The Ides of March were once just a calendar event starting with the earliest Roman calendar. The Ides meant nothing more than the midpoint of the month, on the 15th. The Ides of March were a Roman festival dedicated to the god Mars. This benevolent calendar date was also observed on the 15th of May, July and October. The other months’ Ides were on the 13th of the month.
All that changed in 44 B.C., when Julius Caesar was assassinated in the Roman Senate by a group of conspirators led by Marcus Junios Brutus and Gaius Cassius Longinus. A seer had foreseen that Caesar would be harmed no later than the Ides of March as he was his way to the Theatre of Pompeii. Caesar met the seer, and joked that “The Ides of March are come,” meaning that he was still alive. The seer replied, “Aye, Caesar, but not gone.” Well then!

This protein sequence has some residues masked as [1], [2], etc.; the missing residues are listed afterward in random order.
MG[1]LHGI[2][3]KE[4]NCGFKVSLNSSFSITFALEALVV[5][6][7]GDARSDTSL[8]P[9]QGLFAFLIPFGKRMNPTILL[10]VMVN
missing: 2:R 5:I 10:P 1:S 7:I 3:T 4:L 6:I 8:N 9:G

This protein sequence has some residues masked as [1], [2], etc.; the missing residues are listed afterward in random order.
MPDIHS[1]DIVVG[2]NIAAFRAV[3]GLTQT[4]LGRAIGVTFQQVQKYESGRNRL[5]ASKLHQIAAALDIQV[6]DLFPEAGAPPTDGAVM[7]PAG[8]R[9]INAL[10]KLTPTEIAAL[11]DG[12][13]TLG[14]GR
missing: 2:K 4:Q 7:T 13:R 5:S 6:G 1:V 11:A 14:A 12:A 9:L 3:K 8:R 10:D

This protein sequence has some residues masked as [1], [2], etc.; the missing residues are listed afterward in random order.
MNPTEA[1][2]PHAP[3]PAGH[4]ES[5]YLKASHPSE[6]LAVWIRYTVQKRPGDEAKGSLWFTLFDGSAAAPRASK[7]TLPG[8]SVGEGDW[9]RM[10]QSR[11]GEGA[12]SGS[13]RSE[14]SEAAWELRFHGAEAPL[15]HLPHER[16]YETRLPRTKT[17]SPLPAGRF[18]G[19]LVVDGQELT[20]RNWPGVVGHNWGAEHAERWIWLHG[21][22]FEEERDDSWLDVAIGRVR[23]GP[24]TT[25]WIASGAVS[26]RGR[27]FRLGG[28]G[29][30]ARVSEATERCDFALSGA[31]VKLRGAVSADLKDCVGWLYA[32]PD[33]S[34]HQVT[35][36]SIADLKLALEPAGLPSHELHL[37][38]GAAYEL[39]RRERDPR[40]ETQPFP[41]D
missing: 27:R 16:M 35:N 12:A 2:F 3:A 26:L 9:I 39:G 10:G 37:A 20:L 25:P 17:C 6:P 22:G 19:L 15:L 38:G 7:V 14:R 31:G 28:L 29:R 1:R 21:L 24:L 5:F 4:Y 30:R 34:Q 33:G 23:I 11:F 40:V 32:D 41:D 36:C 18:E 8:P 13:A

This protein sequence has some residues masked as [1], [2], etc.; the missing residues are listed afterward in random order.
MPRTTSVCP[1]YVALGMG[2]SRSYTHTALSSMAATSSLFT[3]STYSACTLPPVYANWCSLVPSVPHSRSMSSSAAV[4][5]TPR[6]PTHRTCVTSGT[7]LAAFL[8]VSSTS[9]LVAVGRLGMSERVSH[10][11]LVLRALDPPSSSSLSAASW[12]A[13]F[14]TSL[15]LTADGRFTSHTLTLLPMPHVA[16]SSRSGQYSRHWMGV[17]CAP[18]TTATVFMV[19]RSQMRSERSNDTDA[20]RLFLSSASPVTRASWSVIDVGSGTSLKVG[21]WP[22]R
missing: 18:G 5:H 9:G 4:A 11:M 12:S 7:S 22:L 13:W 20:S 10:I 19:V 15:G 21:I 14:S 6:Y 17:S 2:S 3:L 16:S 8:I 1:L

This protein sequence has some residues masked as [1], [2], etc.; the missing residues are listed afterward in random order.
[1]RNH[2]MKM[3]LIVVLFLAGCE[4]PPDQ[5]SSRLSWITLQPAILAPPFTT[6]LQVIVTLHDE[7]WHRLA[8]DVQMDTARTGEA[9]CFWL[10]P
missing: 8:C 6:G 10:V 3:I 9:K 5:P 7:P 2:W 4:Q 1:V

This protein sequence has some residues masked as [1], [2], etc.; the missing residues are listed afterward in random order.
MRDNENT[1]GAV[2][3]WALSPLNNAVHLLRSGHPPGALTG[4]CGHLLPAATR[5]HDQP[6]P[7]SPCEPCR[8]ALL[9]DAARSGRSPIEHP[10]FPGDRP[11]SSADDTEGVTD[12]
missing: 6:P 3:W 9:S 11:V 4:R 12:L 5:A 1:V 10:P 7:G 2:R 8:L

The event was dramatized in the William Shakespeare play Julius Caesar, when Caesar is warned by the soothsayer to “beware the Ides of March,” in Act 1 ,Scene II. In the play, Caesar is stabbed 33 times, though in actuality, it was “only” 23 times. “Et tu, Brutus?”
Today, the Ides of March has a rather dark meaning, thanks to lots of high school English classes. Of course, the NCAA basketball team eliminated on the 15th of March may not feel so lucky. This year, neither did former Governor Rod Blagojevich, as he started his 14-yr prison term.